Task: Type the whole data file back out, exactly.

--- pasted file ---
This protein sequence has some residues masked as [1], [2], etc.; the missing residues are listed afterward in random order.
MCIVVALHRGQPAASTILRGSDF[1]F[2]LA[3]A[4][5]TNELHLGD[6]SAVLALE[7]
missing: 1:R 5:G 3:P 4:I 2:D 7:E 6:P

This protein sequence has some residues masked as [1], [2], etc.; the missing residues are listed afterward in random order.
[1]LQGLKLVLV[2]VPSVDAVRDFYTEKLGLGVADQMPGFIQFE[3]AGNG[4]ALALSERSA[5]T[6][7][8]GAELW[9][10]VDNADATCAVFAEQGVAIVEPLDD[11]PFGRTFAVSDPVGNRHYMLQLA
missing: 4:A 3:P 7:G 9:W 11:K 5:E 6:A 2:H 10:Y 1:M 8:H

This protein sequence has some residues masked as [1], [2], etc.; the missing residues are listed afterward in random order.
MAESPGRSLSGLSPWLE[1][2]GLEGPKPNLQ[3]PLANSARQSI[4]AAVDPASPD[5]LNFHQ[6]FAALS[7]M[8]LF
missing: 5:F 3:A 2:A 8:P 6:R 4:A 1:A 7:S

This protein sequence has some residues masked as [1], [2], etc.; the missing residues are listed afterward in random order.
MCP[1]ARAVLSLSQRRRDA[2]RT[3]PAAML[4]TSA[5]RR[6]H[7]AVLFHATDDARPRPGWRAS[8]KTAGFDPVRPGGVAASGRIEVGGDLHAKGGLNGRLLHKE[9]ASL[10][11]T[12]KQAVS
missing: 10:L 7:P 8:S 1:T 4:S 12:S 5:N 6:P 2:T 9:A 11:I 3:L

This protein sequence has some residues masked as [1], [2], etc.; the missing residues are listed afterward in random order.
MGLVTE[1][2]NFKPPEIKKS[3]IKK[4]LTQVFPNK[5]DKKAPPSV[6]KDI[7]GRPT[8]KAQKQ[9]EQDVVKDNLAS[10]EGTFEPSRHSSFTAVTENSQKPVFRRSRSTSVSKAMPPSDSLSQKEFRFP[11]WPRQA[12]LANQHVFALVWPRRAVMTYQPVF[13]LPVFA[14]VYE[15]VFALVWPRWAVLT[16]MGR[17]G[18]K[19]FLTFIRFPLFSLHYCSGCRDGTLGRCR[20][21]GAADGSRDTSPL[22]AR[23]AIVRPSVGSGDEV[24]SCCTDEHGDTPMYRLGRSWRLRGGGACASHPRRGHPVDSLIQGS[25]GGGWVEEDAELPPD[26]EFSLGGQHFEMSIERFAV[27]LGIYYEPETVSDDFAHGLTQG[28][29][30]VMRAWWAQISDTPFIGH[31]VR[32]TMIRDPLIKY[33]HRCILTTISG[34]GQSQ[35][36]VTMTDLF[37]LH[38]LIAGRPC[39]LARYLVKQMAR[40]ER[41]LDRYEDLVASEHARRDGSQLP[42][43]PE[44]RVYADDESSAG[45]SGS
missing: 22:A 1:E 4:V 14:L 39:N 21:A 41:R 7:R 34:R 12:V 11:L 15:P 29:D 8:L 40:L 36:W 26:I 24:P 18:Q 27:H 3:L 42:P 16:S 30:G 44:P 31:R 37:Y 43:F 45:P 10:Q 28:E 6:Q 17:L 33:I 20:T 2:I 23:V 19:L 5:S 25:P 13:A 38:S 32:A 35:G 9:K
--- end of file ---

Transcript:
This protein sequence has some residues masked as [1], [2], etc.; the missing residues are listed afterward in random order.
MCIVVALHRGQPAASTILRGSDF[1]F[2]LA[3]A[4][5]TNELHLGD[6]SAVLALE[7]
missing: 1:R 5:G 3:P 4:I 2:D 7:E 6:P

This protein sequence has some residues masked as [1], [2], etc.; the missing residues are listed afterward in random order.
[1]LQGLKLVLV[2]VPSVDAVRDFYTEKLGLGVADQMPGFIQFE[3]AGNG[4]ALALSERSA[5]T[6][7][8]GAELW[9][10]VDNADATCAVFAEQGVAIVEPLDD[11]PFGRTFAVSDPVGNRHYMLQLA
missing: 4:A 3:P 7:G 9:W 11:K 5:E 6:A 2:H 10:Y 1:M 8:H

This protein sequence has some residues masked as [1], [2], etc.; the missing residues are listed afterward in random order.
MAESPGRSLSGLSPWLE[1][2]GLEGPKPNLQ[3]PLANSARQSI[4]AAVDPASPD[5]LNFHQ[6]FAALS[7]M[8]LF
missing: 5:F 3:A 2:A 8:P 6:R 4:A 1:A 7:S

This protein sequence has some residues masked as [1], [2], etc.; the missing residues are listed afterward in random order.
MCP[1]ARAVLSLSQRRRDA[2]RT[3]PAAML[4]TSA[5]RR[6]H[7]AVLFHATDDARPRPGWRAS[8]KTAGFDPVRPGGVAASGRIEVGGDLHAKGGLNGRLLHKE[9]ASL[10][11]T[12]KQAVS
missing: 10:L 7:P 8:S 1:T 4:S 12:S 5:N 6:P 2:T 9:A 11:I 3:L

This protein sequence has some residues masked as [1], [2], etc.; the missing residues are listed afterward in random order.
MGLVTE[1][2]NFKPPEIKKS[3]IKK[4]LTQVFPNK[5]DKKAPPSV[6]KDI[7]GRPT[8]KAQKQ[9]EQDVVKDNLAS[10]EGTFEPSRHSSFTAVTENSQKPVFRRSRSTSVSKAMPPSDSLSQKEFRFP[11]WPRQA[12]LANQHVFALVWPRRAVMTYQPVF[13]LPVFA[14]VYE[15]VFALVWPRWAVLT[16]MGR[17]G[18]K[19]FLTFIRFPLFSLHYCSGCRDGTLGRCR[20][21]GAADGSRDTSPL[22]AR[23]AIVRPSVGSGDEV[24]SCCTDEHGDTPMYRLGRSWRLRGGGACASHPRRGHPVDSLIQGS[25]GGGWVEEDAELPPD[26]EFSLGGQHFEMSIERFAV[27]LGIYYEPETVSDDFAHGLTQG[28][29][30]VMRAWWAQISDTPFIGH[31]VR[32]TMIRDPLIKY[33]HRCILTTISG[34]GQSQ[35][36]VTMTDLF[37]LH[38]LIAGRPC[39]LARYLVKQMAR[40]ER[41]LDRYEDLVASEHARRDGSQLP[42][43]PE[44]RVYADDESSAG[45]SGS
missing: 22:A 1:E 4:V 14:L 39:N 21:A 41:R 7:R 34:R 12:V 11:L 15:P 29:D 8:L 40:L 36:W 26:I 24:P 18:Q 27:H 3:L 42:P 16:S 30:G 44:P 31:R 37:Y 43:F 45:P 10:Q 28:E 6:Q 17:L 33:I 20:T 2:I 23:V 19:L 5:S 25:P 13:A 38:S 32:A 35:G 9:K